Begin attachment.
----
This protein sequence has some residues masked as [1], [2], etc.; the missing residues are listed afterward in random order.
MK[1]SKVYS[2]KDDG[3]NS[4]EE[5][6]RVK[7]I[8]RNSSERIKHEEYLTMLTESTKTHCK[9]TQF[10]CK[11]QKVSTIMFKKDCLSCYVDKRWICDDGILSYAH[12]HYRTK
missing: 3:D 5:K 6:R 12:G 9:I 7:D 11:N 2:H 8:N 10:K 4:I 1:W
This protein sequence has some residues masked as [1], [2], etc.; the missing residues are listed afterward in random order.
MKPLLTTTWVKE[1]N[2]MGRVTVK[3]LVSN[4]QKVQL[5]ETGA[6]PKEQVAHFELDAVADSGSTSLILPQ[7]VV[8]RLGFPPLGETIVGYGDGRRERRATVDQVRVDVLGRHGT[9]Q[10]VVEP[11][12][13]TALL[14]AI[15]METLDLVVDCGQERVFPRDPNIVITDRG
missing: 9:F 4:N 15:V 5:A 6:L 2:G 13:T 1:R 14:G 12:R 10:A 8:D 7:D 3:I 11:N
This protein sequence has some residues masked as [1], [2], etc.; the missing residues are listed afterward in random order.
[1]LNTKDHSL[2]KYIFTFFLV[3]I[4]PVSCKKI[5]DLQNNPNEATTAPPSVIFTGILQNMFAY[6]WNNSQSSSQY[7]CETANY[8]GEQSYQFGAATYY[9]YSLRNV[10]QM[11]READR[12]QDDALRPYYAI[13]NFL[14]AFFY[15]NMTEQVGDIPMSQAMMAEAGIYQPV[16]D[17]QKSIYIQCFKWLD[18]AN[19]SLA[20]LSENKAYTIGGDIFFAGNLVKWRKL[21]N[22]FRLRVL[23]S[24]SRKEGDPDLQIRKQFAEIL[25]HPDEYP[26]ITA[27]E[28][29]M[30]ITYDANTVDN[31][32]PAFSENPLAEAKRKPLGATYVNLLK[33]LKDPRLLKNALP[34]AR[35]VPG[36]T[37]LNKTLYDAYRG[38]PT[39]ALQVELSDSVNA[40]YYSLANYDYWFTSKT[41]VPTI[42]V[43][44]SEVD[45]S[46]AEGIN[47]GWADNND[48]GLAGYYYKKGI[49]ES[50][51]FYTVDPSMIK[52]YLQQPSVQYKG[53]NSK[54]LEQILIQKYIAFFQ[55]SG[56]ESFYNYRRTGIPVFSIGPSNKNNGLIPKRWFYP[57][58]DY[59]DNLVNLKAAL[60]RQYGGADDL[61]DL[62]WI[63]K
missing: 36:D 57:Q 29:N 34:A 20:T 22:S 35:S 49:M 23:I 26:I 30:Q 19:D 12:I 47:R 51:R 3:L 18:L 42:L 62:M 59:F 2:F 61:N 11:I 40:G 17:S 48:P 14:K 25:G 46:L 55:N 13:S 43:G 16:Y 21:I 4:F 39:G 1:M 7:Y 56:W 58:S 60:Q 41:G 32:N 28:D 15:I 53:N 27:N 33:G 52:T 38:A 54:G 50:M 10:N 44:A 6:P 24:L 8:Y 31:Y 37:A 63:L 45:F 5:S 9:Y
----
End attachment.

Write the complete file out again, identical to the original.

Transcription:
This protein sequence has some residues masked as [1], [2], etc.; the missing residues are listed afterward in random order.
MK[1]SKVYS[2]KDDG[3]NS[4]EE[5][6]RVK[7]I[8]RNSSERIKHEEYLTMLTESTKTHCK[9]TQF[10]CK[11]QKVSTIMFKKDCLSCYVDKRWICDDGILSYAH[12]HYRTK
missing: 3:D 5:K 6:R 12:G 9:I 7:D 11:N 2:H 8:N 10:K 4:I 1:W
This protein sequence has some residues masked as [1], [2], etc.; the missing residues are listed afterward in random order.
MKPLLTTTWVKE[1]N[2]MGRVTVK[3]LVSN[4]QKVQL[5]ETGA[6]PKEQVAHFELDAVADSGSTSLILPQ[7]VV[8]RLGFPPLGETIVGYGDGRRERRATVDQVRVDVLGRHGT[9]Q[10]VVEP[11][12][13]TALL[14]AI[15]METLDLVVDCGQERVFPRDPNIVITDRG
missing: 9:F 4:N 15:V 5:A 6:L 2:G 13:T 1:R 14:G 12:R 10:A 8:D 7:D 3:I 11:N
This protein sequence has some residues masked as [1], [2], etc.; the missing residues are listed afterward in random order.
[1]LNTKDHSL[2]KYIFTFFLV[3]I[4]PVSCKKI[5]DLQNNPNEATTAPPSVIFTGILQNMFAY[6]WNNSQSSSQY[7]CETANY[8]GEQSYQFGAATYY[9]YSLRNV[10]QM[11]READR[12]QDDALRPYYAI[13]NFL[14]AFFY[15]NMTEQVGDIPMSQAMMAEAGIYQPV[16]D[17]QKSIYIQCFKWLD[18]AN[19]SLA[20]LSENKAYTIGGDIFFAGNLVKWRKL[21]N[22]FRLRVL[23]S[24]SRKEGDPDLQIRKQFAEIL[25]HPDEYP[26]ITA[27]E[28][29]M[30]ITYDANTVDN[31][32]PAFSENPLAEAKRKPLGATYVNLLK[33]LKDPRLLKNALP[34]AR[35]VPG[36]T[37]LNKTLYDAYRG[38]PT[39]ALQVELSDSVNA[40]YYSLANYDYWFTSKT[41]VPTI[42]V[43][44]SEVD[45]S[46]AEGIN[47]GWADNND[48]GLAGYYYKKGI[49]ES[50][51]FYTVDPSMIK[52]YLQQPSVQYKG[53]NSK[54]LEQILIQKYIAFFQ[55]SG[56]ESFYNYRRTGIPVFSIGPSNKNNGLIPKRWFYP[57][58]DY[59]DNLVNLKAAL[60]RQYGGADDL[61]DL[62]WI[63]K
missing: 36:D 57:Q 29:N 34:A 20:T 22:S 35:S 49:M 23:I 26:I 30:Q 19:D 12:I 47:R 51:R 3:L 18:L 42:L 62:M 59:F 2:F 61:N 11:I 40:G 17:S 48:P 14:K 25:G 46:L 55:N 13:S 43:G 16:Y 21:I 4:F 39:G 1:M 7:Y 56:W 58:S 60:Q 41:G 32:N 28:D 15:I 53:N 27:N 33:G 52:T 38:A 54:G 50:M 10:N 44:A 6:P 24:L 8:Y 31:Y 37:A 63:L 45:F 5:S 9:Y